Robert Estrin - piano expert

How Do You Find the Serial Number on Your Piano?

A useful tip for anyone who owns a piano

In this video, Robert shows you how to locate the serial number on your piano. That may be useful for several reasons.

Released on March 4, 2020

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DISCLAIMER: The views and the opinions expressed in this video are those of the author and do not necessarily reflect the views of Virtual Sheet Music and its employees.

Video Transcription

Hi, welcome to I'm Robert Estrin and today's question is, "How do you find the serial number on your piano?" There are a number of reasons why you might want to know when your piano was built. The piano's age, along with its condition, and any repair work done to it will affect its value, which you might need to know if you're considering buying or selling it or for an insurance claim or charitable tax deduction. You might also need to know just a serial number for a Bill of Sale, insurance rider, warranty claim or moving or storage receipt.

Well, the serial number determines the age of your piano. Once you find it, you can reference the Pierce Piano Atlas, which has all the piano brands with the serial numbers, so you can determine when your Piano was built. What are some of the first places to look for a serial number on a piano? Well, if you look inside the piano at the plate, you may find a date and think, I've got it, but it's not so simple. In fact, the date of manufacture is never stamped on a piano. These dates usually refer to prizes that were won or patents that were awarded, but never the date of manufacture.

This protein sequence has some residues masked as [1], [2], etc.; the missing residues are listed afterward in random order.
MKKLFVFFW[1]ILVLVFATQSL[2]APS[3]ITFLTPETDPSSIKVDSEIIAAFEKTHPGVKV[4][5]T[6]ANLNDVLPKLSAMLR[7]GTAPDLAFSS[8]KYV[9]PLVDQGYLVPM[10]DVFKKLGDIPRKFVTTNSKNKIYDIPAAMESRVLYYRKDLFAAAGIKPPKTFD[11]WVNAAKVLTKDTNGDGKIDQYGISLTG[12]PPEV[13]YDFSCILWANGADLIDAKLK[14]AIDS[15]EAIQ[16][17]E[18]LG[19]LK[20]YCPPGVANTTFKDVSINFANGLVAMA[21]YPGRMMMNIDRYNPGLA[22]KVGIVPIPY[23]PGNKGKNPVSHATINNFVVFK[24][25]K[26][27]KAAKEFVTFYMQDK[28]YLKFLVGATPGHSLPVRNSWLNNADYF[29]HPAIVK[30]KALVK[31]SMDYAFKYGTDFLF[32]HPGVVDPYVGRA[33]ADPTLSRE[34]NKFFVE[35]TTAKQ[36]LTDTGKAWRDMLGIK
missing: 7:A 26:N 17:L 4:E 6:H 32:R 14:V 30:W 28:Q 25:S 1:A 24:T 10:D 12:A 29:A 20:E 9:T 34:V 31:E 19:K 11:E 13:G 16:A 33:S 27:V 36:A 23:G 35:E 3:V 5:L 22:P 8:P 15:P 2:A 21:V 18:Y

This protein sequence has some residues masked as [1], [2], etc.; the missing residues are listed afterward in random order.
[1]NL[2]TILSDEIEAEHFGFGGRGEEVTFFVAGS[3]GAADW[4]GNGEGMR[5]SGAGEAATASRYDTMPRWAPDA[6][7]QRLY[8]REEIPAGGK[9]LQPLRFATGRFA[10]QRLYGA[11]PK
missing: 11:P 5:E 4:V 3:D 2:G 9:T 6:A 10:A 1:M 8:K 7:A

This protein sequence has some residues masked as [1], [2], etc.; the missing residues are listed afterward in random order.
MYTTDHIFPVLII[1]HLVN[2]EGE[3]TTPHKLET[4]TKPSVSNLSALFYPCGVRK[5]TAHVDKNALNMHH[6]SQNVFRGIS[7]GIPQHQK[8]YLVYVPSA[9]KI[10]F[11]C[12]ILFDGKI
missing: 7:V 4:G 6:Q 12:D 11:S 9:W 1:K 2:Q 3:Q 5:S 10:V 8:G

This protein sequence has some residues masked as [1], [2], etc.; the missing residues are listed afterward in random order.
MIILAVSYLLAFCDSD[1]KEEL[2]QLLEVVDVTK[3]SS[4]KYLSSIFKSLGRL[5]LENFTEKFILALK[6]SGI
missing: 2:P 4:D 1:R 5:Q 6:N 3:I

So you've got to dig a little bit deeper. If you're looking at a grand piano, the first place to look is under the music rack. You can simply slide the music rack out towards you. Some pianos, it lifts out and underneath, usually on the left hand side on the plate, you'll see a series of numbers and that can very well be the serial number of your piano. Reference the Pierce Atlas, and you're done. But sometimes, you'll see two sets of numbers or even more, it can be very confusing. Well, model numbers generally are letters and then sometimes they have numbers in them.